Jun

12

Suppose there were 2 people in an economy. And they traded. The second lost a lot. The other did not. A central bank bought the asset that the second had to make him whole. The Treasury then spent the amount of the loss on better environmental things for government buildings. The money to pay for this would come from the first person in current taxes. What would happen? The total spending would not change as the second would have spent the money he was taxed or invested it with someone who would. The incentives of the second would decrease to zero so that there was no effort to improve any more. The situation would not be much different for 10 traders. The incentives would be ruined for the winners. The spending of the winners on voluntarily exchanged things would be replaced by political wasteful spending by the government. The economy would not grow. Jobs would not be created. Why is this not a reasonable model of what's happening now and what happened during the 30's when FDR tried similar government works?

T.K. Marks writes:

A creative academic sort might counter with a disingenuous application of Ramsey Theory, positing that unduly reducing the number of elements in the set strips it of the properties from which the desired outcome will emerge. According to such an approach, reducing the system to only 2 or 10 traders (i.e., dynamics easy to understand) would inherently alter the palliative effect of intervention models. Models which can only work on vast systems of millions of traders (i.e., dynamics extremely difficult to understand).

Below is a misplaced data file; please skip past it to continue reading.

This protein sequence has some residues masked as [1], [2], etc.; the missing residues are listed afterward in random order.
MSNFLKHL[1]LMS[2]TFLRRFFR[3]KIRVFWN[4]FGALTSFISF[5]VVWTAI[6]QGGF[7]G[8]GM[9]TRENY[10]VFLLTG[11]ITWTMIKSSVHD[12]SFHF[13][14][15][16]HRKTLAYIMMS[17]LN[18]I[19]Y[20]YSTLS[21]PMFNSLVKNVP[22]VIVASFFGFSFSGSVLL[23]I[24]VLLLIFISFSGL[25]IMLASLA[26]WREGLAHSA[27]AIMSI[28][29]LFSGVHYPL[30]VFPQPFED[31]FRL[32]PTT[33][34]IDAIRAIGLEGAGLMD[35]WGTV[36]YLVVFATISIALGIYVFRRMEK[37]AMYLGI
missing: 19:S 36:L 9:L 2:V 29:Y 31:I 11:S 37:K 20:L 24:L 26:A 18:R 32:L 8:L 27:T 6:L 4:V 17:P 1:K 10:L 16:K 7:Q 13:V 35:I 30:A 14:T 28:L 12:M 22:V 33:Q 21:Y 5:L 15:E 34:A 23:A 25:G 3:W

If somebody can sit before some House subcommittee on something-or- another and manage to keep a straight-face, the above can actually be pulled off. As a matter of fact, variants of it happen all day long in Washington.

"…Ramsey theory, named after the British mathematician and philosopher Frank P. Ramsey, is a branch of mathematics that studies the conditions under which order must appear. Problems in Ramsey theory typically ask a question of the form: "how many elements of some structure must there be to guarantee that a particular property will hold…"

Phil McDonnell writes: 

Rocky [see post below] makes some good points but at some point finesses the concept of (some?) politically wasteful spending into all government spending is wasteful. Personally I would posit that some government spending is always wasteful but not all is. On the other hand most government spending is uneconomic. I say this based on the fact that if the activity was economic then the private sector would probably have already done. it.


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1 Comment so far

  1. Andrei Kotlov on June 14, 2012 11:49 am

    When government redirects resources in the economy—takes from one and gives to another (or takes from group A and gives to group B where A and B may overlap substantially)—it does so by the power of its guns. The question is, can such an activity, in principle, improve allocation of resources? The answer must be, yes; why not? However! If such a reallocation is beneficial for production, then it could also be achieved via voluntary exchanges, to mutual benefit. In other words, if somebody in the government knows how to allocate somebody else’s resources more efficiently, then he should quit the government and join the free market [as an adviser or seller of an instrument], to capitalize on his prescience.

    To Phil McDonnell:
    I fully agree with the sentiment, but: what is wasteful, and what is economic? It is in vain to argue that what government does cannot be economic [profitable?] or that the free market would have done it better (though both are true in practice most of the time). A more precise statement would be: if a government economic activity can improve resource allocation, then this improvement can be achieved voluntarily, without government’s coercive redistribution.

    For example, one might plausibly argue that without government’s intervention, the roads would fall in the state of disrepair. If true, this would only mean that the free market would have allocated resources more efficiently, preferring (for example) investing in the internet to paving highways.

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